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ACS Appl Mater Interfaces ; 14(4): 4892-4898, 2022 Feb 02.
Article in English | MEDLINE | ID: covidwho-1633913


This paper presents results of a study of a new cationic oligomer that contains end groups and a chromophore affording inactivation of SARS-CoV-2 by visible light irradiation in solution or as a solid coating on paper wipes and glass fiber filtration substrates. A key finding of this study is that the cationic oligomer with a central thiophene ring and imidazolium charged groups gives outstanding performance in both the killing of E. coli bacterial cells and inactivation of the virus at very short times. Our introduction of cationic N-methyl imidazolium groups enhances the light activation process for both E. coli and SARS-CoV-2 but dampens the killing of the bacteria and eliminates the inactivation of the virus in the dark. For the studies with this oligomer in solution at a concentration of 1 µg/mL and E. coli, we obtain 3 log killing of the bacteria with 10 min of irradiation with LuzChem cool white lights (mimicking indoor illumination). With the oligomer in solution at a concentration of 10 µg/mL, we observe 4 log inactivation (99.99%) in 5 min of irradiation and total inactivation after 10 min. The oligomer is quite active against E. coli on oligomer-coated paper wipes and glass fiber filter supports. The SARS-CoV-2 is also inactivated by oligomer-coated glass fiber filter papers. This study indicates that these oligomer-coated materials may be very useful as wipes and filtration materials.

Antiviral Agents/pharmacology , COVID-19/therapy , SARS-CoV-2/radiation effects , COVID-19/genetics , COVID-19/virology , Cations/pharmacology , Escherichia coli/drug effects , Escherichia coli/radiation effects , Humans , Light , Phototherapy , SARS-CoV-2/pathogenicity , Ultraviolet Rays , Virus Inactivation/drug effects , Virus Inactivation/radiation effects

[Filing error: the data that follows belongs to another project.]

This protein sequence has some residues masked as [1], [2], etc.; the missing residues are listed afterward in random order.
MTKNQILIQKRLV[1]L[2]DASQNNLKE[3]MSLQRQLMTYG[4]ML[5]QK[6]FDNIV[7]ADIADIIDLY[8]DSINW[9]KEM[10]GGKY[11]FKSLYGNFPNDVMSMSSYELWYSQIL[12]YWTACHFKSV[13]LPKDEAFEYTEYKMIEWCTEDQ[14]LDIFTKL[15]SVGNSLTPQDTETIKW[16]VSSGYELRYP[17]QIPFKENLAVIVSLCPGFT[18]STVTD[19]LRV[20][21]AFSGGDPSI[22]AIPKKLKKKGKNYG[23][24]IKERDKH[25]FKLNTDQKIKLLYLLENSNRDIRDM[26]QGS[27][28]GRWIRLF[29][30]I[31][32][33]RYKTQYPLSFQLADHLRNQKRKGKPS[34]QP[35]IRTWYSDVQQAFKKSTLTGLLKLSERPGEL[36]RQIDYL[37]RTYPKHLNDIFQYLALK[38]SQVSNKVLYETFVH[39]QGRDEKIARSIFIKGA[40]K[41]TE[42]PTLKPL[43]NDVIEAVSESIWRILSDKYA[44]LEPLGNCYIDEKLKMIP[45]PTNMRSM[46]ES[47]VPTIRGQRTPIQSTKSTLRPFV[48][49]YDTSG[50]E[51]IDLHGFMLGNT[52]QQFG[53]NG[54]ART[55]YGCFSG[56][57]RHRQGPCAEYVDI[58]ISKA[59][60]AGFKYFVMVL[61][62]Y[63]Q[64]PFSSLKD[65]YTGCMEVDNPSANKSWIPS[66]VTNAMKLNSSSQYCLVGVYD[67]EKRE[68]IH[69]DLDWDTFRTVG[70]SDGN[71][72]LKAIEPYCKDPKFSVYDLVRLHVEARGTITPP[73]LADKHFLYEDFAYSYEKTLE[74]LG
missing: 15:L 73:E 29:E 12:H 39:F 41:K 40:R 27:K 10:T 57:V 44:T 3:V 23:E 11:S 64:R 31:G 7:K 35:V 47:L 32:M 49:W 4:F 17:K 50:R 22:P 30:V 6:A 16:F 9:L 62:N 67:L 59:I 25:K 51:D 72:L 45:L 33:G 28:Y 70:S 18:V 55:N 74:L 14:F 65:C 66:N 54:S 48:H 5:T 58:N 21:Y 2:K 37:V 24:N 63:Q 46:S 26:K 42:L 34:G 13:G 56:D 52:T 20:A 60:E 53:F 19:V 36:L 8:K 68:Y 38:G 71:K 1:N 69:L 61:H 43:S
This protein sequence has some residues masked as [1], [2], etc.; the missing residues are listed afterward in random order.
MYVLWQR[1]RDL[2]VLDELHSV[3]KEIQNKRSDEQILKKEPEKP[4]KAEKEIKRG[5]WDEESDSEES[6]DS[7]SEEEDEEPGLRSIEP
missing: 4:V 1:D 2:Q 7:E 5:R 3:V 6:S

ACS Appl Mater Interfaces ; 12(50): 55688-55695, 2020 Dec 16.
Article in English | MEDLINE | ID: covidwho-955892


In the present study, we examined the inactivation of severe acute respiratory syndrome coronavirus 2 (SARS-CoV-2) by synthetic conjugated polymers and oligomers developed in our laboratories as antimicrobials for bacteria, fungi, and nonenveloped viruses. The results show highly effective light-induced inactivation with several of these oligomers and polymers including irradiation with near-UV and visible light. In the best case, one oligomer induced a 5-log reduction in pfu/mL within 10 min. In general, the oligomers are more active than the polymers; however, the polymers are active with longer wavelength visible irradiation. Although not studied quantitatively, the results show that in the presence of the agents at concentrations similar to those used in the light studies, there is essentially no dark inactivation of the virus. Because three of the five materials/compounds examined are quaternary ammonium derivatives, this study indicates that conventional quaternary ammonium antimicrobials may not be active against SARS-CoV-2. Our results suggest several applications involving the incorporation of these materials in wipes, sprays, masks, and clothing and other personal protection equipment that can be useful in preventing infections and the spreading of this deadly virus and future outbreaks from similar viruses.

Polymers/pharmacology , SARS-CoV-2/drug effects , Animals , COVID-19/virology , Chlorocebus aethiops , Humans , Light , Polymers/radiation effects , SARS-CoV-2/pathogenicity , SARS-CoV-2/radiation effects , Ultraviolet Rays , Vero Cells , Virus Inactivation/drug effects , Virus Inactivation/radiation effects